Human Rights Column: Prospects and possibilities for HR education in the US

March 21, 2014
Eleanor Roosvelt displaying the UN Declaration of Human Rights

Eleanor Roosevelt displaying the UN Declaration of Human Rights

Rooted in the principles and values embodied in the United Nations Charter as well as the philosophical framework of the U.S. government, human rights education (HRE) has constituted an emerging emphasis in U. S. educational theory and practice since the late 1980s. As a subject of study, HRE represents both an expanding body of knowledge and a dynamic set of educational practices.  Its core is interdisciplinary, drawing upon a wide range of content and subject fields.

The broadly defined norms set forth in the Universal Declaration of Human Rights and subsequent international agreements address not only civil and political rights, but also social, economic and cultural rights.  For example, the 54 articles of the UN’s Convention on the Rights of the Child include rights to freedom of expression, to a nationality, health and well-being, protection from abuse, and access to information.  Fields of study informing these rights and their implementation would logically include political science, law, history, sociology, medicine, public health, journalism, mass communications and many others.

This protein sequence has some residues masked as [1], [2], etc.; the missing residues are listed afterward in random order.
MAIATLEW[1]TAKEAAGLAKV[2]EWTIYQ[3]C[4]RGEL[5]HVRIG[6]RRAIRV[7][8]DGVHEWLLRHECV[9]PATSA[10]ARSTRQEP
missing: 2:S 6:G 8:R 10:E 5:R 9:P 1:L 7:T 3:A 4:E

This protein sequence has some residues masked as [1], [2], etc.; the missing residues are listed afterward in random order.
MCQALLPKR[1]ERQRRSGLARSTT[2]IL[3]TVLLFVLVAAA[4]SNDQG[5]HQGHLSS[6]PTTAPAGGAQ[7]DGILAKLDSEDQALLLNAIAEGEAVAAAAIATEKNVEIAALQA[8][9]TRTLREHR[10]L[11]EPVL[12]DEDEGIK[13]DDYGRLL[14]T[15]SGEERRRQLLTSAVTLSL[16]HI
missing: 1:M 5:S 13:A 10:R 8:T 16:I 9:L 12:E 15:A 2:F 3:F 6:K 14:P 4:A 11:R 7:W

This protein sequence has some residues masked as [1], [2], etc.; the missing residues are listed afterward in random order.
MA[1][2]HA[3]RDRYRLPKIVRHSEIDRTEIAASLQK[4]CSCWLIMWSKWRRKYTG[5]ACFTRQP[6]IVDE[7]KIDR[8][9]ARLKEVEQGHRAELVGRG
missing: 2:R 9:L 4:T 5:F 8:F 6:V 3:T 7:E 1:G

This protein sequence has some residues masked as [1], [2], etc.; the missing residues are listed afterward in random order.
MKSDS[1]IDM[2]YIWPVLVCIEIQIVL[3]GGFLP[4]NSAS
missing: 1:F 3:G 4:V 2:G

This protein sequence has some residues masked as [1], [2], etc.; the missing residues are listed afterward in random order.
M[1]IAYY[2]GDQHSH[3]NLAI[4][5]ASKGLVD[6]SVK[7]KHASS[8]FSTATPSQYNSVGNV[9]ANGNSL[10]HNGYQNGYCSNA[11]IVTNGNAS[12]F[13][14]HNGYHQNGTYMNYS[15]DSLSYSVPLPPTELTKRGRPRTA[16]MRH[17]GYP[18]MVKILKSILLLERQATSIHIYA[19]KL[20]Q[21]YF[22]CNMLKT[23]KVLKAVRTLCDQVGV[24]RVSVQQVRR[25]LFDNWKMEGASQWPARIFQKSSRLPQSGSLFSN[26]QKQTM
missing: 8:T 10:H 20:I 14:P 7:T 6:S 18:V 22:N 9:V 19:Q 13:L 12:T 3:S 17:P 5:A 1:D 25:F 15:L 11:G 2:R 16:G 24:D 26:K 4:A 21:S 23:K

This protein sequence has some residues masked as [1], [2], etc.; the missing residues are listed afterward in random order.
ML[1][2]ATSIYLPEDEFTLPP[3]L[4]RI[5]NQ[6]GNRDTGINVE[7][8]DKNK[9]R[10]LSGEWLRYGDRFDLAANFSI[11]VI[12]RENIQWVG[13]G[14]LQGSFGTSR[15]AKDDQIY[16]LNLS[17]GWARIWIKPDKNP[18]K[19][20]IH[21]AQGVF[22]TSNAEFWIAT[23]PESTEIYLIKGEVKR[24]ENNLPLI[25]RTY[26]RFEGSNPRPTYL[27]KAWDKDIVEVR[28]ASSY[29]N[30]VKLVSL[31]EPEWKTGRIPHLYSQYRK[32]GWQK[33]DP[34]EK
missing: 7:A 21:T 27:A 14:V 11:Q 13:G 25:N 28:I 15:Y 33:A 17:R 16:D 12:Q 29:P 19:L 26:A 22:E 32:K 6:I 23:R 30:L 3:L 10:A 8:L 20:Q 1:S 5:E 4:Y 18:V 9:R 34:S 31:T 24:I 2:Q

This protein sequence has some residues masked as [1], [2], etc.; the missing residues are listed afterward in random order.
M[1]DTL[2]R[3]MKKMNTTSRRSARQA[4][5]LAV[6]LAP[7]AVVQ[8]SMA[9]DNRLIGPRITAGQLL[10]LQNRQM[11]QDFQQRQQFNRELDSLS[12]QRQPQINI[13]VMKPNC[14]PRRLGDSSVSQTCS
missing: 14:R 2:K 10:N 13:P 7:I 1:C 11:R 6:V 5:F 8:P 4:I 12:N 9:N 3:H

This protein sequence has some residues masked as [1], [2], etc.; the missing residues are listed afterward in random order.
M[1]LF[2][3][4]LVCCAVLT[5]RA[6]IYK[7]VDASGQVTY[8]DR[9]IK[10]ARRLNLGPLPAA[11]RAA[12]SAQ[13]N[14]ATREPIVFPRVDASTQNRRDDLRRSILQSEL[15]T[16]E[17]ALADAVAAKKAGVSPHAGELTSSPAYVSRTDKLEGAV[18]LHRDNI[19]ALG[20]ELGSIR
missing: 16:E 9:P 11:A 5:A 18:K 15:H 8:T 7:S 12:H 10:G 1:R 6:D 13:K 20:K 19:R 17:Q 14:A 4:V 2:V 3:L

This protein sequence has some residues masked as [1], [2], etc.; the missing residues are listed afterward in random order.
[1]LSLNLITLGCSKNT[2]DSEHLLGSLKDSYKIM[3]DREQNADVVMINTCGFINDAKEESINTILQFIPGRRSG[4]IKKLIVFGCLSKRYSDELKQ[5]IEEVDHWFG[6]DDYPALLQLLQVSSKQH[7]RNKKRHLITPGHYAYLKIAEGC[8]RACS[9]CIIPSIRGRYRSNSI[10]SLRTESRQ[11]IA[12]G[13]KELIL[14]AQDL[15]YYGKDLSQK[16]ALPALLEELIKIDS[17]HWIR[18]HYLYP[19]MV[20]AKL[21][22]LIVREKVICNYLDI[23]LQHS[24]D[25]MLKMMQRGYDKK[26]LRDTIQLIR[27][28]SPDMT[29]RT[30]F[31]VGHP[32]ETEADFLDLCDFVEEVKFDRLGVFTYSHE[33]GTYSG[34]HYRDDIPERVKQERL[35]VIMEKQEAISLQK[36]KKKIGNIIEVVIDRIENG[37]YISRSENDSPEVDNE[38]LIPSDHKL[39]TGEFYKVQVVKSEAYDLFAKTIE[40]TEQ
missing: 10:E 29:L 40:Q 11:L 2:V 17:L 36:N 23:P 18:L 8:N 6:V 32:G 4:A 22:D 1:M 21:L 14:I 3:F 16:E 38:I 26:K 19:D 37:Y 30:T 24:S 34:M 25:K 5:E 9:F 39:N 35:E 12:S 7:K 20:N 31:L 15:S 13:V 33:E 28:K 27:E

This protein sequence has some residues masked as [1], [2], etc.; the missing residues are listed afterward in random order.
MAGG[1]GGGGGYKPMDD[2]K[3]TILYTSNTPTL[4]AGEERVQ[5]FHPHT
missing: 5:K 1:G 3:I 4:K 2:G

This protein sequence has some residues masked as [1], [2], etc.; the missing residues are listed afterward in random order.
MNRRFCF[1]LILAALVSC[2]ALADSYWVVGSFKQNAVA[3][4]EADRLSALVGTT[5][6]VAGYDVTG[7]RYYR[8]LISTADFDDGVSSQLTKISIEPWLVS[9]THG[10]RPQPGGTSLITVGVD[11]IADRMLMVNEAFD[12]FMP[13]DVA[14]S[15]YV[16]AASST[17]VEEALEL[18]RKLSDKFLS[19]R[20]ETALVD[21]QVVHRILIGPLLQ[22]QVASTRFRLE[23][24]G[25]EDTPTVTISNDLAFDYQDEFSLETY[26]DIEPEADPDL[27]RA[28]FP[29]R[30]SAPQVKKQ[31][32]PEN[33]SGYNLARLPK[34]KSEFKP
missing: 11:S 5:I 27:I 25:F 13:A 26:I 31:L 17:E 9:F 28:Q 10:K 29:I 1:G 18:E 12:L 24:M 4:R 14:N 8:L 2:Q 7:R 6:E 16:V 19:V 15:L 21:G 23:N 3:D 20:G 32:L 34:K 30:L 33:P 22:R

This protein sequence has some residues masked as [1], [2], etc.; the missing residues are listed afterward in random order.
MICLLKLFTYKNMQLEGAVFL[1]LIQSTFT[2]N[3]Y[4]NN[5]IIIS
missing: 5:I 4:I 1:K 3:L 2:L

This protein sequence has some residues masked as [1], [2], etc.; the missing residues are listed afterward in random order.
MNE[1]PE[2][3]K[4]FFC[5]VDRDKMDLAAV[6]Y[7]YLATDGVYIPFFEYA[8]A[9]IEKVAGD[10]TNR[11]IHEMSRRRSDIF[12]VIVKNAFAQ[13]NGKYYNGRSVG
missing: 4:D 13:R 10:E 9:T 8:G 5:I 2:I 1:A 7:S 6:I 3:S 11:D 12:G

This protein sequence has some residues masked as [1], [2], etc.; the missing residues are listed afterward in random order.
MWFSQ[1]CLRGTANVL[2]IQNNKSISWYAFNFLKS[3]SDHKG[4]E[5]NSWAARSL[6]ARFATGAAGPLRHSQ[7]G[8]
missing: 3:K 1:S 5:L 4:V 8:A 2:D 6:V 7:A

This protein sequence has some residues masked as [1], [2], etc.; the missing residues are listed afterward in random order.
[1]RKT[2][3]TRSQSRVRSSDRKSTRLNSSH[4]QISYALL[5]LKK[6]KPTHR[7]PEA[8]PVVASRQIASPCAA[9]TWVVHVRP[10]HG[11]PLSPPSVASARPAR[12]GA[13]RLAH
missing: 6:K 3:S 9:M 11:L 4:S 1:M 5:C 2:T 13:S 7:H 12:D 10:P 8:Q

The pedagogy and resources used to implement HRE in educational settings emphasize active learner engagement, along with a critical approach to the selection and organization of content.  Drawing on the work of John Dewey, Paolo Freire and other progressive theorists, HRE ideally represents both a deepening of student understanding about the content of human rights (historic and contemporary), and a set of skills that can inspire learners to pursue positive social change.  These skills can pose difficult challenges for teachers in educational settings with authoritarian management and leadership structures. HRE supports the democratic engagement of stakeholders—students and teachers as well as administrators—in decision-making and school governance.